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Well Done


On November 2, the Food Safety and Inspection Service (FSIS or the Agency) released its Fiscal Year (FY) 2017–2021 Strategic Plan,1 which provides a framework for FSIS to address continual challenges with inspection modernization and articulates FSIS’s goals for meeting its public health mission over the next four years.

FSIS strongly asserts that it has successfully implemented the 2011–2016 Strategic Plan with the collaborative assistance of industry, Agency employees, and the public. The FSIS Constituent Update indicates that these efforts have culminated in the Agency’s system of food safety inspection continuing to be one of the most reliable and well-documented in the world.2

The 64-page Strategic Plan’s development process included input from FSIS headquarters and field employees, Agency leadership, and federal stakeholders and industry. This input helped shape FSIS’s stated focus over the next four years to meet its goals and objectives. The plan describes intentions to increase inspections, enforce tighter food safety regulations, implement updated and streamlined scientific techniques and procedures, further enhance and facilitate communications between the Agency and industry, and expand processes for evaluating imported and domestic meat, poultry, and egg products. We discuss each of the Agency’s goals briefly below.

Prevent Foodborne Illness and Protect Public Health

FSIS will continue to prevent contamination and limit illness from regulated products. In brief, the primary goal is to prevent illness and protect consumers from contaminated products. The Agency outlines six steps aimed at protecting unintentional and intentional contamination. Specifically, FSIS will strive to drive compliance with food safety statutes and regulations by focusing assessments of domestic establishments’ food safety systems and identifying patterns and trends in noncompliance.

The Agency will also increase product sampling, outreach, technical assistance, and information sharing with other countries regarding FSIS regulatory requirements and work to ensure public health standards are established and met for imported products. Additionally, the Agency will try to reduce the presence of hazards in food by increasing the sampling for microbial or chemical hazards, as well as verifying the effectiveness of establishments’ food safety programs and process controls to increase the percent of establishments that meet new pathogen-reduction performance standards.

Food safety oversight will be improved at in-commerce facilities by using risk-based approaches to target FSIS’s resources, including those used for surveillance activities, investigations, enforcement activities, and other initiatives. FSIS will continue to enhance its responsiveness to outbreaks through improved communications and information sharing. The Agency will advance the adoption and incorporation of food defense practices in day-to-day operations and will increase public awareness of recalls, foodborne illness, and safe food practices.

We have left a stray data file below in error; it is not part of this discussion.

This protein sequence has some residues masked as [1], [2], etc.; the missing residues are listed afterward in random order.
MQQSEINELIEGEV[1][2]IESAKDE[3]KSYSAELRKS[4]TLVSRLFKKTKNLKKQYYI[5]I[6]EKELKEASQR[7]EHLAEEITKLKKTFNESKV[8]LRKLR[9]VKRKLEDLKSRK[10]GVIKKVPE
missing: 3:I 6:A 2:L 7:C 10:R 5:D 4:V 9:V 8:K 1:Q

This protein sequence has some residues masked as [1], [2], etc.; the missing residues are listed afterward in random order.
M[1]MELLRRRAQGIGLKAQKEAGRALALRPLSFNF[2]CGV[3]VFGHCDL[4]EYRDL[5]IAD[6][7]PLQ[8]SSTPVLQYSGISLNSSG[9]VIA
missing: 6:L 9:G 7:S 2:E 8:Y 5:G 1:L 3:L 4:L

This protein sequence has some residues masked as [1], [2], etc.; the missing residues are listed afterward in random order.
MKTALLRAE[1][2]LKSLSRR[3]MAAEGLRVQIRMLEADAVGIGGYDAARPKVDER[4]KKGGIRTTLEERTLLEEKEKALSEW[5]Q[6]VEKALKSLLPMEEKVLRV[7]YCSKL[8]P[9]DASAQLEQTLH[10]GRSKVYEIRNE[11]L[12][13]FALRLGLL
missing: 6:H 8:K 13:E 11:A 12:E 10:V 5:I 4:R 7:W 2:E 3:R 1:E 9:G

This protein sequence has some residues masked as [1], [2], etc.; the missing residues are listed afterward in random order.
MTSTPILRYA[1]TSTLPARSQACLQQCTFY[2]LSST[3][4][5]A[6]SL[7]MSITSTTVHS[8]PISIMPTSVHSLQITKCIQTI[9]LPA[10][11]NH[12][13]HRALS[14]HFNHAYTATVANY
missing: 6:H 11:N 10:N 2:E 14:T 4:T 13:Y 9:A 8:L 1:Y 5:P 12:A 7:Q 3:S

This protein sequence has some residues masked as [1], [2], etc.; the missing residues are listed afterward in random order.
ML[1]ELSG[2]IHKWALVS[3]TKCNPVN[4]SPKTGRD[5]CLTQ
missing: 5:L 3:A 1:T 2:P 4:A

Modernize Inspection Systems, Policies, and the Use of Scientific Approaches

FSIS will improve food safety and humane handling practices by adopting innovative approaches and enhancing access to complete and accurate information. This second goal is to incorporate key methods and approaches intended to enhance and improve information and data access. The goal’s main focuses include

  • enhancing efforts in rapid in-field screening and whole genome sequencing to identify and respond to outbreaks,
  • using data from the Public Health Information System and new data generated from enhanced scientific techniques to facilitate inspection task scheduling across establishments,
  • increasing awareness of humane handling best practices through broader and targeted outreach to the industry, and
  • improving reliability, access, collection, and distribution of information and data to facilitate communications among FSIS headquarters, field employees, external stakeholders, and industry.

Achieve Operational Excellence

Last, FSIS will maintain a well-trained and engaged workforce with a focus to improve processes and services. This third goal pinpoints key areas where the Agency seeks to improve how it will support the first two goals and overall mission. Its objectives focus on recruiting, engaging, training, and improving the processes and services.


Although it contains no major surprises, the Strategic Plan reflects FSIS’s continuing efforts to evolve away from the Agency that simply places the “USDA Inspected and Passed” sticker on the meat and poultry products it oversees and into a more multifaceted, science-oriented public health organization. Organizations and individuals that the Agency regulates can benefit from the plan’s familiarity and from its stated goals as their own food safety efforts continue to evolve in a similar direction.